Multiple sclerosis is a chronic, often disabling disease that attacks the central nervous system. Symptoms may be mild, such as numbness in the limbs, or severe, such as paralysis or loss of vision.
The progress, severity, and specific symptoms of MS are unpredictable and vary from one person to another. There are 4 distinct disease courses of multiple sclerosis.
Relapsing-Remitting Multiple Sclerosis
People with Relapsing-Remitting Multiple Sclerosis (RRMS) experience clearly defined attacks of worsening neurologic function. These attacks, which are called relapses, flare-ups, or exacerbations, are followed by partial or complete recovery periods (remissions), during which no disease progression occurs. Approximately 85% of people are initially diagnosed with RRMS.
The disease course of Primary-Progressive Multiple Sclerosis (PPMS) is characterized by slowly worsening neurologic function from the beginning with no distinct relapses or remissions. A person’s rate of progression may vary over time, with occasional plateaus or temporary improvements, but the progression is continuous. The rate of progression may vary over time, with occasional plateaus and temporary minor improvements. Doctors diagnose approximately 10% of MS patients with PPMS.
Secondary-Progressive Multiple Sclerosis
Following an initial period of RRMS, many people develop a secondary-progressive disease course in which the disease worsens more steadily, with or without occasional flare-ups, minor recoveries (remissions), or plateaus. Before the disease-modifying medications became available, approximately 50% of people with RRMS developed this form of the disease within 10 years. Long-term data are not yet available to determine if treatment significantly delays this transition.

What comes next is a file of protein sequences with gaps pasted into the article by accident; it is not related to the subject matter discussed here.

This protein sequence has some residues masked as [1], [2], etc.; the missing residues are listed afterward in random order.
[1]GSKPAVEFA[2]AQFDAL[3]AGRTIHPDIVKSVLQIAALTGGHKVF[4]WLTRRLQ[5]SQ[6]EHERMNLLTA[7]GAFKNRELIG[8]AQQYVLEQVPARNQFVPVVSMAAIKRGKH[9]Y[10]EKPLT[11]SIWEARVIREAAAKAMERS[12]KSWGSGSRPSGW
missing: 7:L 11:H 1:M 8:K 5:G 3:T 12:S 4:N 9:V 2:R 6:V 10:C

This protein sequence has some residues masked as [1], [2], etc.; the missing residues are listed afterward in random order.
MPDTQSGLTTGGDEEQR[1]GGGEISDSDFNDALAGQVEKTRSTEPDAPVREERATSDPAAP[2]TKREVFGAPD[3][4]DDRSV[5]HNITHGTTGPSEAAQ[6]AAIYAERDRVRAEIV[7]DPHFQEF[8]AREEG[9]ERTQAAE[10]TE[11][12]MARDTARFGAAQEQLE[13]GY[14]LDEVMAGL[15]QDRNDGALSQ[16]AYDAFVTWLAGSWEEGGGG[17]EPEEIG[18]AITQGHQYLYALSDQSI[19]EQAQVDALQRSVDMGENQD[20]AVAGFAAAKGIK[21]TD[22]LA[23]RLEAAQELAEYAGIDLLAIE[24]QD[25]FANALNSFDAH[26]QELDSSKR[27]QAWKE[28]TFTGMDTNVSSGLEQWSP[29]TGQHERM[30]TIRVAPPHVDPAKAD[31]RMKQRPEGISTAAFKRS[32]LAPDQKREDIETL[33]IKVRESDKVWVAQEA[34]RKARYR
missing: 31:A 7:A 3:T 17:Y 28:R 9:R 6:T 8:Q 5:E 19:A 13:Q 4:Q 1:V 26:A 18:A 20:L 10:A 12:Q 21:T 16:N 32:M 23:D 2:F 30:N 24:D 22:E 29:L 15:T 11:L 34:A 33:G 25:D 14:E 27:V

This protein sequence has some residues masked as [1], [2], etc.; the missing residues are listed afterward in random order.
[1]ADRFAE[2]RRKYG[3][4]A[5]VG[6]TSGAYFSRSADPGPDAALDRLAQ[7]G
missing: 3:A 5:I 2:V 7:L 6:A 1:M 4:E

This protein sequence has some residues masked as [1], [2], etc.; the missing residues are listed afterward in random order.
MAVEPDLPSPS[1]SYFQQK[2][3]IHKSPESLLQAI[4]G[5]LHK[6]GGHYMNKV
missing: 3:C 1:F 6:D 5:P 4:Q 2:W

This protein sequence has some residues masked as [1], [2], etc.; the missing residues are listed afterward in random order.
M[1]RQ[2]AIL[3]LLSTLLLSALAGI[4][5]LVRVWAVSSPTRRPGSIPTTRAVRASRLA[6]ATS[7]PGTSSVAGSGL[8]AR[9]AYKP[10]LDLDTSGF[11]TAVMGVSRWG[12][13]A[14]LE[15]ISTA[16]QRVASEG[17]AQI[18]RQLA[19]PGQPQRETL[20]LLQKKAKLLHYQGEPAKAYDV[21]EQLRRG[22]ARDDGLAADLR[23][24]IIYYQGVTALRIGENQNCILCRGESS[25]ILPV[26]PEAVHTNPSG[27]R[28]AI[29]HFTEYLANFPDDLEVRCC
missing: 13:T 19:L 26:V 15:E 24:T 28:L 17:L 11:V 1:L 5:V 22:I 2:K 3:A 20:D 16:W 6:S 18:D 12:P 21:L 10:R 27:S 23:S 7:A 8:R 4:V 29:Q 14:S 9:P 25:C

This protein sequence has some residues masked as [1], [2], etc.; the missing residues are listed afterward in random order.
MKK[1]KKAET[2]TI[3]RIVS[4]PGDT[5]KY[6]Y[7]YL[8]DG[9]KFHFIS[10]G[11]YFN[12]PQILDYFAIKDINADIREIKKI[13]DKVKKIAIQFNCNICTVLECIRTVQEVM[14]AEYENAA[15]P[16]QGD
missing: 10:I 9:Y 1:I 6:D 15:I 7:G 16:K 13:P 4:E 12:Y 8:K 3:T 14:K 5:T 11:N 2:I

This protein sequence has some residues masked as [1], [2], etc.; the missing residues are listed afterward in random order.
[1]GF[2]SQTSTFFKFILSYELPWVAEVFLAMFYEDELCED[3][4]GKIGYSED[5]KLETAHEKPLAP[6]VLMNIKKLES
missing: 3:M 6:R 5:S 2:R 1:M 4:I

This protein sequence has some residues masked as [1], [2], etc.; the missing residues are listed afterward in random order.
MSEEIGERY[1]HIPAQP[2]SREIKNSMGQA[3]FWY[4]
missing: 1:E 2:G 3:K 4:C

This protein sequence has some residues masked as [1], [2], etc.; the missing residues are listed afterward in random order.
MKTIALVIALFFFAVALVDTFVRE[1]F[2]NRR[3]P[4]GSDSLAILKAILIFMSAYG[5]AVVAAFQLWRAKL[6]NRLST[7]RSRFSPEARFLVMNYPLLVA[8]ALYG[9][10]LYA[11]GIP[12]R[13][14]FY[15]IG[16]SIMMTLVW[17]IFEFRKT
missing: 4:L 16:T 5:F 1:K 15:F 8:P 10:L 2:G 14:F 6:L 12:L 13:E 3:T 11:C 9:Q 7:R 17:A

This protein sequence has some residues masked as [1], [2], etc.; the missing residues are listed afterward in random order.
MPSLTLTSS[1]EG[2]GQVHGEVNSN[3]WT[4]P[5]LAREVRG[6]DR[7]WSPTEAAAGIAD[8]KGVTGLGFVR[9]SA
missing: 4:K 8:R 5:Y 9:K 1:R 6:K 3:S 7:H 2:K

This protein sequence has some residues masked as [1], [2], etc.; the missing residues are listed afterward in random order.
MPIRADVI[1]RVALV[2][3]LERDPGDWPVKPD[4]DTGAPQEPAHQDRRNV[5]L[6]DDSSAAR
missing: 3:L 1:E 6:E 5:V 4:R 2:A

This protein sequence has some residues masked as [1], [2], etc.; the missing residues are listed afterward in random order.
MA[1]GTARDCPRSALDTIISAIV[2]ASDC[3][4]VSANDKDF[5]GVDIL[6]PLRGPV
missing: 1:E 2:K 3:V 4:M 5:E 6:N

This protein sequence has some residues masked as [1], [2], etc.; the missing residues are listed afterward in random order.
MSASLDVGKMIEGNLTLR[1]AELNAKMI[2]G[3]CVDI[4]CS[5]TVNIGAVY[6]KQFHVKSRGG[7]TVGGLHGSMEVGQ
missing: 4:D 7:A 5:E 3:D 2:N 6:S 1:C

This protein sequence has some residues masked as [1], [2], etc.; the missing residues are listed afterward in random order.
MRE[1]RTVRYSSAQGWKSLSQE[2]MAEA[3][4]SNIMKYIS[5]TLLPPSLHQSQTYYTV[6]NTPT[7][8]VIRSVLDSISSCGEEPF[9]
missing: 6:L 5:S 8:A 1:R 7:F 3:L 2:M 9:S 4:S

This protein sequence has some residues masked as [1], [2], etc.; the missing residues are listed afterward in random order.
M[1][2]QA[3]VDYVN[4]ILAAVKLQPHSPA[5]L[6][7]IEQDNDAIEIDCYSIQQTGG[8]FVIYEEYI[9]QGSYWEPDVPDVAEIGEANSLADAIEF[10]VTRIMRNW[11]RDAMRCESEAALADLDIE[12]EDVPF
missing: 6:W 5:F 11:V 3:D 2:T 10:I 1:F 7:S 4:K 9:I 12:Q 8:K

Progressive-Relapsing Multiple Sclerosis (PRMS) is a relatively rare course of MS, occurring in approximately 5% of sufferers. People experience steadily worsening disease from the beginning, but with clear attacks of worsening neurologic function along the way. They may or may not experience some recovery following these relapses, but the disease continues to progress without remissions. Because PRMS is progressive from onset, the doctor may initially diagnose it as PPMS, subsequently changing the diagnosis to PRMS when a relapse occurs. Although this disease course is progressive from the outset, each person’s symptoms and rate of progression will be different.